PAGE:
In the past decade, neural processing has been extensively studied in cognitive neuroscience. However, neural signaling in the nucleus accumbens (NAc) that might clarify reward process remained to be investigated. Male Swiss albino ICR mice implanted with intracranial electrodes into the NAc and the ventral tegmental area (VTA) were used for morphine administration and local field potential (LFP) recording. One-way ANOVA revealed significant increases in low (30.3-44.9 Hz) and high (60.5-95.7 Hz) gamma powers in the NAc following morphine administration (5 and 15 mg/kg, i.p.). These gamma activities oscillated independently with different time-course responses. Locomotor activity was also significantly increased by morphine administration. Regression analyses revealed that high gamma activity induced by morphine was positively correlated with distance travelled by animals. Low and high gamma powers were completely abolished by injection of naloxone, a non-specific opiate antagonist. Analysis of phase-amplitude coupling confirmed that slow oscillations at 1-4 Hz (delta) and 4-8 Hz (theta) for phase were found to significantly increase modulation index of broad (30.27-80.77 Hz) and narrow (59.48-70.34 Hz) frequency ranges for amplitude, respectively. Moreover, significant increases in coherence values between the NAc and the VTA during 30-40 min following morphine administration were seen for 22.46-44.90 Hz frequency range. Altogether, this study demonstrated changes of LFP oscillations in the NAc with low and high gamma activities, delta- and theta-gamma couplings and interplay with VTA in response to morphine administration. These findings represent neural signaling in the mesolimbic dopamine pathway that might process reward function.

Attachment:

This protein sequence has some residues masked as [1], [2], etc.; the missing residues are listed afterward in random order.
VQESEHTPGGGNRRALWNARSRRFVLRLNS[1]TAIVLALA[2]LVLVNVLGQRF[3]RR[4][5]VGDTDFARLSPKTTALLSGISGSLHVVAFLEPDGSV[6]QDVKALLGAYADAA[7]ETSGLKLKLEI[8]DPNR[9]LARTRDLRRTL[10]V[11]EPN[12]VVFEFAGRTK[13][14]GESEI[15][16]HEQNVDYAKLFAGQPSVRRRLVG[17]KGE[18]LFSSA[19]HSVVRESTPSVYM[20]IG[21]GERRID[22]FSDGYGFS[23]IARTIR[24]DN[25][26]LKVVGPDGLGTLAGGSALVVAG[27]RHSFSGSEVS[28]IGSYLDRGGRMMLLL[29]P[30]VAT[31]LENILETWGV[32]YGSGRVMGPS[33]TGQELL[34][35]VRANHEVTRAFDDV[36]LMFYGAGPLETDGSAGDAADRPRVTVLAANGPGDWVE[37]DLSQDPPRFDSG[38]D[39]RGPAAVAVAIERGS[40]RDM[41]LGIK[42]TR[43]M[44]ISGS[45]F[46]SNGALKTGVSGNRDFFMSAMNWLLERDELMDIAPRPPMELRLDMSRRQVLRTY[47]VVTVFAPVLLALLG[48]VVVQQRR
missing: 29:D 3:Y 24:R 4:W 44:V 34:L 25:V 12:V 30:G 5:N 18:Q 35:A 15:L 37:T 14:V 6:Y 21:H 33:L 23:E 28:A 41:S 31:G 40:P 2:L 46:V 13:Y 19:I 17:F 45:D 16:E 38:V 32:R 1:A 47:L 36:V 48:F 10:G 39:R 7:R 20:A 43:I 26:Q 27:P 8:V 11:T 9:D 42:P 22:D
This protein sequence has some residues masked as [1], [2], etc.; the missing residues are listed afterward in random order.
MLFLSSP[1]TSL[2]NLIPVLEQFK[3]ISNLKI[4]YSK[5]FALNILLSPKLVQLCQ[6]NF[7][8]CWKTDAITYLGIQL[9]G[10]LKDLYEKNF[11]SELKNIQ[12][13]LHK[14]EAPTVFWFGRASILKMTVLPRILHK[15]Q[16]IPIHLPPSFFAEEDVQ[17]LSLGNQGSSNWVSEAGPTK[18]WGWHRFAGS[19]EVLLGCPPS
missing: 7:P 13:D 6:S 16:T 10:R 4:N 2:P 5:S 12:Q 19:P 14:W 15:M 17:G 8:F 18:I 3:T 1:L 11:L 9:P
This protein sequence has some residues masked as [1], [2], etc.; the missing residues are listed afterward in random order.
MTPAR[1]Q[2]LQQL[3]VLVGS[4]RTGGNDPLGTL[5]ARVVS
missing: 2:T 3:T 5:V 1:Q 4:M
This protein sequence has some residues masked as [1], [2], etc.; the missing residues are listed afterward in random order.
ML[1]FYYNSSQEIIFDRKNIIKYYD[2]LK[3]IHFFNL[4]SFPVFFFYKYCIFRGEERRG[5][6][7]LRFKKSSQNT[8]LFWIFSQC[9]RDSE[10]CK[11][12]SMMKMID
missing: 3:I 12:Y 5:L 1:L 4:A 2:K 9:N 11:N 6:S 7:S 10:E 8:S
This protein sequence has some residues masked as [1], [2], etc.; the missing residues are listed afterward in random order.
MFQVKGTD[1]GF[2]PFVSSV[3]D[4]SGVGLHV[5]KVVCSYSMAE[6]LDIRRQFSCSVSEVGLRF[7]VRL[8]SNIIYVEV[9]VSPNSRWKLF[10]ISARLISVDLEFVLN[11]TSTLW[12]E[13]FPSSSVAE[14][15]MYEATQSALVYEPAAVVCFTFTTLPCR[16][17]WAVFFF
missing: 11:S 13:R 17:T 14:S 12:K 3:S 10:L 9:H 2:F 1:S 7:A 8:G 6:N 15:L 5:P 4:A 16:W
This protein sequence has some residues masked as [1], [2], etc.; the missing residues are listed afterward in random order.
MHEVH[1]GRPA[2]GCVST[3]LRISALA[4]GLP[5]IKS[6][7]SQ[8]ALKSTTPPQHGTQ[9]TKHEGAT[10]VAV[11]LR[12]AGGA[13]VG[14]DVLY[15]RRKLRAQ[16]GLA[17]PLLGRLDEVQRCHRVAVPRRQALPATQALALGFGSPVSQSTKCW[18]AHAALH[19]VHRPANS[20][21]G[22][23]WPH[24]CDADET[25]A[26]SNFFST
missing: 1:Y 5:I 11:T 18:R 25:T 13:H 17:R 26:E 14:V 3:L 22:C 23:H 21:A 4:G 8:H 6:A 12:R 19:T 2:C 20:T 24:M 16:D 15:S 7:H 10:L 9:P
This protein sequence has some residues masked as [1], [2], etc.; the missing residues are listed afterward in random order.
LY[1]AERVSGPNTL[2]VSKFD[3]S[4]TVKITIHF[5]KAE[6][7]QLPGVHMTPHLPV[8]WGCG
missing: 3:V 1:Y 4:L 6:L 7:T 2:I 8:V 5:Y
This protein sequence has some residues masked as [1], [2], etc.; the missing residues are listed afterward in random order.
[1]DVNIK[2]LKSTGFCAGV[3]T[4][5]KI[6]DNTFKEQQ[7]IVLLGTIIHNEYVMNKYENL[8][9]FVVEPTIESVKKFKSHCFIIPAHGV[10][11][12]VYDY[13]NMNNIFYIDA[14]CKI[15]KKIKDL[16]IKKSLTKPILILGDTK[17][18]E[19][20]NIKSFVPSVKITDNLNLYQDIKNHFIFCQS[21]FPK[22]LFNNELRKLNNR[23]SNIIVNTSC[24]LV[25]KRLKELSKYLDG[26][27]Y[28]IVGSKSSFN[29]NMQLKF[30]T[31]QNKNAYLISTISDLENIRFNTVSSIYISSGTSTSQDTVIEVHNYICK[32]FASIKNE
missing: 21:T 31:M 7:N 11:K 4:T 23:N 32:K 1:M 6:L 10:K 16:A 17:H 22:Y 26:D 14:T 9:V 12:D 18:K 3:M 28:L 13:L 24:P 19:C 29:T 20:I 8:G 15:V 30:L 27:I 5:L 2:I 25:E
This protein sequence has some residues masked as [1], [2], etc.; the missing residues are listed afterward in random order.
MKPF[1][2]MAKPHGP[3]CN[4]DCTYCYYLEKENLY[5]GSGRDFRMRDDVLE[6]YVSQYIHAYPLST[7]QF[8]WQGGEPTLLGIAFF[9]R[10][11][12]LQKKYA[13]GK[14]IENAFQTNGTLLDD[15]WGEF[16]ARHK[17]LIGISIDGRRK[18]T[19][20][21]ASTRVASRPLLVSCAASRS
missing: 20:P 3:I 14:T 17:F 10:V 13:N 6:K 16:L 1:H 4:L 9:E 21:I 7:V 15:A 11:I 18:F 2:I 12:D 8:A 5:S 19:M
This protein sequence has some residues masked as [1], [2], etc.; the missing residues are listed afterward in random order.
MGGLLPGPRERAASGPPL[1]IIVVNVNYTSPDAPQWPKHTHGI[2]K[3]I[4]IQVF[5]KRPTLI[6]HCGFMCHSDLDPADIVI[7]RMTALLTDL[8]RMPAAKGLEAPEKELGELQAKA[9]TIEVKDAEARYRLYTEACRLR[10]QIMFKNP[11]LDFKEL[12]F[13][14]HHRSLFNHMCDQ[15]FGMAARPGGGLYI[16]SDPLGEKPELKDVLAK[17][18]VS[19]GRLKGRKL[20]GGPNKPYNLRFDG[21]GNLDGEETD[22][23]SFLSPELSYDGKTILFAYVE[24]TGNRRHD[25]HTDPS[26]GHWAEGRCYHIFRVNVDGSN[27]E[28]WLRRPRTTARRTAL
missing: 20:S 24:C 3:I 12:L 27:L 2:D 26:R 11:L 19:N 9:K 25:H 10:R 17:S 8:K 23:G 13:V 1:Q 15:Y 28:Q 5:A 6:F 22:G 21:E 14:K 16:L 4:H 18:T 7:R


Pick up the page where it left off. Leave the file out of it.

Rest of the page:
Reakkamnuan, C., Cheaha, D., & Kumarnsit, E. (2017). Nucleus accumbens local field potential power spectrums, phase-amplitude couplings and coherences following morphine treatment. Acta Neurobiologiae Experimentalis, 77(3), 214–224. https://doi.org/10.21307/ane-2017-055